And we celebrated All Saints’ Day, whose meaning expressed the goal, the interior purpose of man … As I was reading the Gospel for All Saints’ Day and reading the eight repetitions: “Beati estis
, blessed are you when…” (Mt. 5:3ff – Sermon on the Mount, Gospel for the Feast of All Saints), I asked the question: What is meant by this word “blessed”? What is meant by this happiness that is promised to people here? … Beati estis
– eight times we proclaimed those words to mankind for All Saints’ Day.
This past week I went to see a film here in Munich, a film that, day after day, for weeks now, has been giving people a sermon about human happiness, too. In this film, too, there is much talk of happiness and redemption and the meaning of existence…I am talking about the film, I Accuse. Many of you will have heard of it. It has do with a happy family life: two people made for each other; an intimate life together; growing together from one success to the next. A happy life and happy atmosphere and happy hearts. And then like a bolt from the blue in the midst of this, comes the wife’s illness, the incurable, progressive paralysis. First of all, the couple’s rebellious reaction and their attempt, by any means possible, to defeat this demon. However, they reach the limits of their strength, and then comes just the right solution: To “let her go”. You cannot do this to a person, cannot let her suffer like that, so you—let her go. This human being dies before bearing out the term of her suffering.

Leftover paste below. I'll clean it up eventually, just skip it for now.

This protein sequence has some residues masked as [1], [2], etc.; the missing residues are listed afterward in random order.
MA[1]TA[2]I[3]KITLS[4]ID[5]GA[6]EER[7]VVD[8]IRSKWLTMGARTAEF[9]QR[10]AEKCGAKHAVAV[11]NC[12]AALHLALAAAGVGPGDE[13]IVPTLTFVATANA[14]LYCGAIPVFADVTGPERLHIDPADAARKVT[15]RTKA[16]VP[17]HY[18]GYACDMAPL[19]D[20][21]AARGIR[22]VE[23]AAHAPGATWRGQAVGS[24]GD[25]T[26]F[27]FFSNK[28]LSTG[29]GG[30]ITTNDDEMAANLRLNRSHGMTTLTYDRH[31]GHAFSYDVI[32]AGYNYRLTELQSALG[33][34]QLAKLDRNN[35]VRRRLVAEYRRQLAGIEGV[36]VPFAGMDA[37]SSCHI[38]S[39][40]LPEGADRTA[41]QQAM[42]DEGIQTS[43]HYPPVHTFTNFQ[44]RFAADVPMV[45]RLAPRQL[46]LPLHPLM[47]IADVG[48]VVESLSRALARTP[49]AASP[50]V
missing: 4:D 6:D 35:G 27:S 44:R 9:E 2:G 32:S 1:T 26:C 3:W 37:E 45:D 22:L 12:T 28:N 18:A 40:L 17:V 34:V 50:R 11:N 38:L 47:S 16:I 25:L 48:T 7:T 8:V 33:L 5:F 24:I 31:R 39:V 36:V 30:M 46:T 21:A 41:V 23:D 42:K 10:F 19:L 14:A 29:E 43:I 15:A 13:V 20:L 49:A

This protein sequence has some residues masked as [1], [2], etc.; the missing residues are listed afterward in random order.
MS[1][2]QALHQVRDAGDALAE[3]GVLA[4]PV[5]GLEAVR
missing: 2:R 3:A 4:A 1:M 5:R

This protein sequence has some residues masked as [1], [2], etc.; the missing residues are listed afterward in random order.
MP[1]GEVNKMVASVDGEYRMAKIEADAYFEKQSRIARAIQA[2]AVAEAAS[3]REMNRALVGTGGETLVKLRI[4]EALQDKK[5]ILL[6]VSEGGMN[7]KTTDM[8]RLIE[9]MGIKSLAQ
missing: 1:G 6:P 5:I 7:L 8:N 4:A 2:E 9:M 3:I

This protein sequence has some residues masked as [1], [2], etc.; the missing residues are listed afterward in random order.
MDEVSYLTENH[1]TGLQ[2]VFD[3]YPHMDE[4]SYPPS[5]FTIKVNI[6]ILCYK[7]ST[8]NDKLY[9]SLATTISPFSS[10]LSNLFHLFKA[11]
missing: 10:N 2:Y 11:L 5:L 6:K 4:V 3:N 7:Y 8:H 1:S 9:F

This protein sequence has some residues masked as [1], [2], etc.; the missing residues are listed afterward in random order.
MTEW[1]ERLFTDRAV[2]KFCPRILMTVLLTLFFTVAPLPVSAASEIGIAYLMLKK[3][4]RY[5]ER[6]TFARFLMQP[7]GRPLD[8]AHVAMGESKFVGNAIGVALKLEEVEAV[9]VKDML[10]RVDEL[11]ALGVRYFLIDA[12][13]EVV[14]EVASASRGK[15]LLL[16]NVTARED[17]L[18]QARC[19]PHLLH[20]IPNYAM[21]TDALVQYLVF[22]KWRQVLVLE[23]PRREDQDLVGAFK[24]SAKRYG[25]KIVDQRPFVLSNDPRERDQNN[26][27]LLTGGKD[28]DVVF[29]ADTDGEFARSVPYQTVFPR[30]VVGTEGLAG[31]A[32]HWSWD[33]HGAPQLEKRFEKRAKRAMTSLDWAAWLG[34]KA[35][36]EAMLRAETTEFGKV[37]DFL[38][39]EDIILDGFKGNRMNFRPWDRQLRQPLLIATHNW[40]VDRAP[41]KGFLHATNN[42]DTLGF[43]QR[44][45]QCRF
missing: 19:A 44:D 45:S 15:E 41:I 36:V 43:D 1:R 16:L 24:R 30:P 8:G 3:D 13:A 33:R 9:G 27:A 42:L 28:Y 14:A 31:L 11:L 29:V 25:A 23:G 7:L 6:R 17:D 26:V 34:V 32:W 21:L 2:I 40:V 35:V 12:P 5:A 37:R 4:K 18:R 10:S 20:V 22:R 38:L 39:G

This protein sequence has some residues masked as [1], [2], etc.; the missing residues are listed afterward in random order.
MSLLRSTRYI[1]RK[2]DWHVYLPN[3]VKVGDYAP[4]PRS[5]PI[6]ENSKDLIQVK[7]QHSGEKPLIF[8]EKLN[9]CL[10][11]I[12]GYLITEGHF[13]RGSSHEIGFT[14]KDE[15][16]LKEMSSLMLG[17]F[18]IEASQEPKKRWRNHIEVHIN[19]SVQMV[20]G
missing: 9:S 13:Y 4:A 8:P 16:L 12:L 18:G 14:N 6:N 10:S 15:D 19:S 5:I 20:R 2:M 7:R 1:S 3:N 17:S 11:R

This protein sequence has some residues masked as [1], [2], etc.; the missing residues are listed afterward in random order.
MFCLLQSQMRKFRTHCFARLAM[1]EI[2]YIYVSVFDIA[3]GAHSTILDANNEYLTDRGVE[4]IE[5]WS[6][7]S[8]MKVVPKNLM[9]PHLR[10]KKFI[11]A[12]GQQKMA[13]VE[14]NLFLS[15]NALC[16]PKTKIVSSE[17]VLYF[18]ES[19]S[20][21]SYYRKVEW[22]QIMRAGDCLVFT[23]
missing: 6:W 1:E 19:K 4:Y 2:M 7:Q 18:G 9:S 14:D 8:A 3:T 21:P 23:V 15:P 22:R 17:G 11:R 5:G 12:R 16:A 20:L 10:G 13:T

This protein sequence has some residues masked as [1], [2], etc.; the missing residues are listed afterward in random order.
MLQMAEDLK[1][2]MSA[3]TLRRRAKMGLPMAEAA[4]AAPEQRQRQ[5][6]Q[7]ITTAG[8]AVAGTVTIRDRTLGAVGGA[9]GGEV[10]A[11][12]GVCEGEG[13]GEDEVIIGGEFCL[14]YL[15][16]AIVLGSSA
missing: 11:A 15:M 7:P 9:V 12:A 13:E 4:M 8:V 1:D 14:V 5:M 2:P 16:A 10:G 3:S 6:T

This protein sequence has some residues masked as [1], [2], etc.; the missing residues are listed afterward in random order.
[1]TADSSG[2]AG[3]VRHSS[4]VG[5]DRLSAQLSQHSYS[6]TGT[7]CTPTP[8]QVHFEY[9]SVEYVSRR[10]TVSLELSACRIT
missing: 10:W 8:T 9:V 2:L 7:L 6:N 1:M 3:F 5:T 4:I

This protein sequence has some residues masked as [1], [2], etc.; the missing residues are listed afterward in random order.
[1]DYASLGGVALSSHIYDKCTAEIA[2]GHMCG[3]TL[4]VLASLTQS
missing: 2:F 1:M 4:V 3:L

That, too, is a message about happy people. Here, too, a “beatus” is expressed, a beatus, not as a promise, but as an end in itself: Man should be happy and make others happy. When he can no longer do this, then life begins to lose its meaning; and what is meaningless is basically untenable and unjustifiable, and it dies.
We have to inwardly confront these things from our viewpoint of the value of human life, and of the eight repetitions of “beati”. This has to do with the ultimate foundations. This really concerns the ultimate attitudes and decisions and, with them, there is no such thing as an interim solution. “I Accuse!” This film accuses an order of life that “forces” people to go on living and—through every pore—it accuses a God who lets something like this happen.
What do we have to say to these proposals, from our holy mountain, from the viewpoint of our holy message? The details of the film are not so important to us; lots of films are shown that are trash. But here, there is an intention and an attitude behind it. And this whole attitude is, first of all, deception. Deception is the prerequisite, the space, in which the monstrous illness breaks in. This cultivated happiness, people wandering from one joyous moment to the next… Actors can play it, but look and see if life is really like that. The deception that you should spot in the background is the idea that without the monstrous illness, this life would always be on the way to this seductive total happiness here in this world.
That is the first deception, and with it, the prerequisite itself is wrong on which the whole discussion is based. And the second deception is the manner and method in which – pardon the expression – a soothing appeal is made to the tear ducts of the audience, so that sympathy removes the strength to seriously question these things. That is the second deception. The third deception is the endless discussion of love and letting go, the eternal termination of all difficulties and precepts and everything lasting, for the benefit of – indeed, for the benefit of whom? Basically, for the benefit of the more comfortable solution…